David Macey died from complications of lung cancer on 7 October. He embodied the paradox of being a fine public intellectual while remaining an intenselyprivate person. He was one of the best intellectual historians of his generation and added appreciably to scholarly knowledge, yet did his most significant work as a freelance writer …


Why Keynes was wrong

by / RP 171 (Jan/Feb 2012) / Individual Review

Terry Eagleton, Why Marx Was Right, Yale University Press, New Haven CT, 2011. 258 pp., £16.99 hb., 978 0 30016 943 0.

Paul Mattick, Business As Usual: The Economic Crisis and the Failure of Capitalism, Reaktion Books, London, 2011. 126 pp. £12.95 pb., 978 1 86189 801 2.

Stephen Harper

In 2008, as …


Theory (Madness of)

From structure to rhizome: transdisciplinarity in French thought (2)
by / RP 167 (May/Jun 2011) / Article, Dossier, From structure to rhizome: transdisciplinarity in French thought

Forty years or so after it initially rose as a rather new name for a rather new thing, theory is still an obtruse signifier, troubling and floating, requiring we go back to basics. Theory as we most often understand it today is the name given by the English-speaking intellectual community to a certain …


Between sharing and antagonism

The invention of communism in the early Marx
by / RP 166 (Mar/Apr 2011) / Article

London calling

Why talk about communism today?* A first point everybody will be agreed upon: the spectre of communism is not haunting Europe, nor for that matter any other region of the world. The only place where ‘communism’ is a positive name for anything is China, where it designates the ruling party of one of …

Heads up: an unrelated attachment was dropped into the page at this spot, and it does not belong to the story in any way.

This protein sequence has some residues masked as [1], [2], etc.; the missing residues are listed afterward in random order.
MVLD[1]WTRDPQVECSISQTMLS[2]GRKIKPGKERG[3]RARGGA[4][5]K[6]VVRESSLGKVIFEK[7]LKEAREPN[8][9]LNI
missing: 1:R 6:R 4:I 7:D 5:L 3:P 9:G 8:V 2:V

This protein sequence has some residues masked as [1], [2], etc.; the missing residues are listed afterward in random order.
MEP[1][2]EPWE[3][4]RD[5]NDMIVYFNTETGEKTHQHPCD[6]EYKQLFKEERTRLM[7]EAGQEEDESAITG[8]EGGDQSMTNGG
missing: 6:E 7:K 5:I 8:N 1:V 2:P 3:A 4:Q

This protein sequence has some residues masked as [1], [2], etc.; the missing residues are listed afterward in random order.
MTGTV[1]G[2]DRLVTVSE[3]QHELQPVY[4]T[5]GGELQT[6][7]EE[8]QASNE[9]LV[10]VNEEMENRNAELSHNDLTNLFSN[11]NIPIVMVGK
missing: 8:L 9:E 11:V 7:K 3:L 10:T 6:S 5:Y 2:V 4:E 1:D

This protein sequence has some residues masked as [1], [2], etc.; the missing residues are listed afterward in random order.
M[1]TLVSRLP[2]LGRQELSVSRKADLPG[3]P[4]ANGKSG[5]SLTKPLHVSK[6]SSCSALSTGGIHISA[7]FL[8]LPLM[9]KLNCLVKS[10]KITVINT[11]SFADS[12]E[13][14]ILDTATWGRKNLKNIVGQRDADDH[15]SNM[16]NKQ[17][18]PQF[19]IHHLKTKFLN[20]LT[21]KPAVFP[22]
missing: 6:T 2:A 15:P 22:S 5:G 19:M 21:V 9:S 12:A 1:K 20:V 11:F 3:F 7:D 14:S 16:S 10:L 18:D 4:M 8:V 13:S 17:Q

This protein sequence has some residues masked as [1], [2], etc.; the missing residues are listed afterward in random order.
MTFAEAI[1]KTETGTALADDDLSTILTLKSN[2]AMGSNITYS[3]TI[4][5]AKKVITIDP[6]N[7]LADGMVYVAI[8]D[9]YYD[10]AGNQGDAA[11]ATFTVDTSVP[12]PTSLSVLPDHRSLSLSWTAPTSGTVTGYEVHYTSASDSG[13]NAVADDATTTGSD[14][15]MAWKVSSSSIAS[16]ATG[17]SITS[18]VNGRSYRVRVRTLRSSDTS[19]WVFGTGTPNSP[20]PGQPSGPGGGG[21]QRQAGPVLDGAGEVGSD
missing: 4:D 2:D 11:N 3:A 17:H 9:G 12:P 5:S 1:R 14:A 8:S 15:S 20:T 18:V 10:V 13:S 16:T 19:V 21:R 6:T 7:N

Structure: method or subversion of the social sciences?

From structure to rhizome: transdisciplinarity in French thought (1)
by / RP 165 (Jan/Feb 2011) / Article, Dossier, From structure to rhizome: transdisciplinarity in French thought

It seems there’s no longer any real doubt as to the answer to this question, and that it is doubly negative. ‘Structuralism’, or what was designated as such mainly in France in the 1960s and 1970s (setting aside the question of other uses), is no longer regarded as a truly fertile …


Who needs postcoloniality?

A reply to Lindner
by / RP 164 (Nov/Dec 2010) / Article

In Marx’s articles for the New York Tribune on British colonialism in India and the events leading to the Second Anglo-Chinese War (Opium War), critics have caught sight of a double mission attributed by him to British imperialism and colonialism to tear down the structure of archaic societies and lay the …


Marxism and war

by / RP 160 (Mar/Apr 2010) / Article

War for Marxism is not exactly a concept, but it is certainly a problem.* While Marxism could not invent a concept of war, it could re-create it, so to speak – that is, introduce the question of war into its own problematic, and produce a Marxist critiqueof war, or a critical theory of warfare, war …


Rem Koolhaas and Reinier de Graaf

Propaganda architecture
by , , and / RP 154 (Mar/Apr 2009) / Interview


Non-traduttore, traditore?

Notes on postwar European Marxisms
by / RP 152 (Nov/Dec 2008) / Article


Orientalism in reverse

by / RP 151 (Sep/Oct 2008) / Article


International Conference on Contemporary Capitalism Studies, Changshu, November 2006

by / RP 142 (Mar/Apr 2007) / Conference Report


Brian Ferneyhough/Charles Bernstein, Shadowtime, Prinzregententheater, Munich, 25 May 2004

by / RP 127 (Sep/Oct 2004) / Reviews


Politics, Subjectivity, Event: A Workshop with Antonio Negri on his book Time for Revolution, Birkbeck College, University of London, 25 June; Antonio Negri in Conversation, Institute of Contemporary Arts, London, 26 June

by / RP 127 (Sep/Oct 2004) / Conference Report